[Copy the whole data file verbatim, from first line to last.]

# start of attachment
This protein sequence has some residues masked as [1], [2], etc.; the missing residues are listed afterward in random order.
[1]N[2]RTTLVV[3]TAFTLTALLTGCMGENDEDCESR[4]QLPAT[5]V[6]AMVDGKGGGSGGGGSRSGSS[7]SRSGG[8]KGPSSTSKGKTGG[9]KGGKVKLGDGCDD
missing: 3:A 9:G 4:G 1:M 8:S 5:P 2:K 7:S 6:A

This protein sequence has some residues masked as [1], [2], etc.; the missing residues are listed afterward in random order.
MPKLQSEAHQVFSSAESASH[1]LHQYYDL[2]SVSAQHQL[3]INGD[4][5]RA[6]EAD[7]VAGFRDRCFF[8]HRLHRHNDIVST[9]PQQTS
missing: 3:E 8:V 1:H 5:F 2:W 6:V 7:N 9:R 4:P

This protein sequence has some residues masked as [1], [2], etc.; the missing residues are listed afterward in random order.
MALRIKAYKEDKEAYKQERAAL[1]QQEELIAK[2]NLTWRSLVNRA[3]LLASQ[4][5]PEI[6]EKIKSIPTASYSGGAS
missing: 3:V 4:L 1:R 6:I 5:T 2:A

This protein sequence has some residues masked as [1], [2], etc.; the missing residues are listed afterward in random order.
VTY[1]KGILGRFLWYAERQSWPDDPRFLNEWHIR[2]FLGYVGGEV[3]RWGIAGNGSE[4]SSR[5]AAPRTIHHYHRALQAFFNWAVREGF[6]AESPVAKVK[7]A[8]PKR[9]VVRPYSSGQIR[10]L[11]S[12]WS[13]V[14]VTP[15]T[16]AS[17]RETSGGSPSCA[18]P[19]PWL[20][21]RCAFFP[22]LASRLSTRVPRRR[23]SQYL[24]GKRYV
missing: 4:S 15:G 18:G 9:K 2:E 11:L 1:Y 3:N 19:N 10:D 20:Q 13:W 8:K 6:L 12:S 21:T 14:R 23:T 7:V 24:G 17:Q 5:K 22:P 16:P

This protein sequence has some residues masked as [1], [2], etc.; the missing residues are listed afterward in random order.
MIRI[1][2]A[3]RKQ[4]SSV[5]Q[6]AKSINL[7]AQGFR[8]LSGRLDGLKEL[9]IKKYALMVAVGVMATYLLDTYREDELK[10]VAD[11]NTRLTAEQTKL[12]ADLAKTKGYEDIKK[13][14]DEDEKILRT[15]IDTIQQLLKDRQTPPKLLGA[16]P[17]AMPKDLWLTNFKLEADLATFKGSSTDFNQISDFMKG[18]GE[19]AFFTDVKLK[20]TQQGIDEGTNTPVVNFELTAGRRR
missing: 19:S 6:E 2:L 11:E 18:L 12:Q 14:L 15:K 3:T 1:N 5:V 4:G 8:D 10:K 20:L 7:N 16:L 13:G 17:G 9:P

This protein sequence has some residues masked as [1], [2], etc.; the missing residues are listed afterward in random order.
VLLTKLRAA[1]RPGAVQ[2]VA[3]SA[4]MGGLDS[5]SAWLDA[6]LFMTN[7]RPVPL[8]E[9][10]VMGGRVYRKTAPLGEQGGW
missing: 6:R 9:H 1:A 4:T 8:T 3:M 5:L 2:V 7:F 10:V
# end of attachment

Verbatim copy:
This protein sequence has some residues masked as [1], [2], etc.; the missing residues are listed afterward in random order.
[1]N[2]RTTLVV[3]TAFTLTALLTGCMGENDEDCESR[4]QLPAT[5]V[6]AMVDGKGGGSGGGGSRSGSS[7]SRSGG[8]KGPSSTSKGKTGG[9]KGGKVKLGDGCDD
missing: 3:A 9:G 4:G 1:M 8:S 5:P 2:K 7:S 6:A

This protein sequence has some residues masked as [1], [2], etc.; the missing residues are listed afterward in random order.
MPKLQSEAHQVFSSAESASH[1]LHQYYDL[2]SVSAQHQL[3]INGD[4][5]RA[6]EAD[7]VAGFRDRCFF[8]HRLHRHNDIVST[9]PQQTS
missing: 3:E 8:V 1:H 5:F 2:W 6:V 7:N 9:R 4:P

This protein sequence has some residues masked as [1], [2], etc.; the missing residues are listed afterward in random order.
MALRIKAYKEDKEAYKQERAAL[1]QQEELIAK[2]NLTWRSLVNRA[3]LLASQ[4][5]PEI[6]EKIKSIPTASYSGGAS
missing: 3:V 4:L 1:R 6:I 5:T 2:A

This protein sequence has some residues masked as [1], [2], etc.; the missing residues are listed afterward in random order.
VTY[1]KGILGRFLWYAERQSWPDDPRFLNEWHIR[2]FLGYVGGEV[3]RWGIAGNGSE[4]SSR[5]AAPRTIHHYHRALQAFFNWAVREGF[6]AESPVAKVK[7]A[8]PKR[9]VVRPYSSGQIR[10]L[11]S[12]WS[13]V[14]VTP[15]T[16]AS[17]RETSGGSPSCA[18]P[19]PWL[20][21]RCAFFP[22]LASRLSTRVPRRR[23]SQYL[24]GKRYV
missing: 4:S 15:G 18:G 9:K 2:E 11:L 1:Y 3:N 19:N 10:D 20:Q 13:W 8:K 6:L 12:S 21:T 14:R 23:T 7:V 24:G 17:Q 5:K 22:P 16:P

This protein sequence has some residues masked as [1], [2], etc.; the missing residues are listed afterward in random order.
MIRI[1][2]A[3]RKQ[4]SSV[5]Q[6]AKSINL[7]AQGFR[8]LSGRLDGLKEL[9]IKKYALMVAVGVMATYLLDTYREDELK[10]VAD[11]NTRLTAEQTKL[12]ADLAKTKGYEDIKK[13][14]DEDEKILRT[15]IDTIQQLLKDRQTPPKLLGA[16]P[17]AMPKDLWLTNFKLEADLATFKGSSTDFNQISDFMKG[18]GE[19]AFFTDVKLK[20]TQQGIDEGTNTPVVNFELTAGRRR
missing: 19:S 6:E 2:L 11:E 18:L 12:Q 14:L 15:K 3:T 1:N 5:V 4:G 8:D 10:K 20:L 7:N 16:L 13:G 17:G 9:P

This protein sequence has some residues masked as [1], [2], etc.; the missing residues are listed afterward in random order.
VLLTKLRAA[1]RPGAVQ[2]VA[3]SA[4]MGGLDS[5]SAWLDA[6]LFMTN[7]RPVPL[8]E[9][10]VMGGRVYRKTAPLGEQGGW
missing: 6:R 9:H 1:A 4:T 8:T 3:M 5:L 2:V 7:F 10:V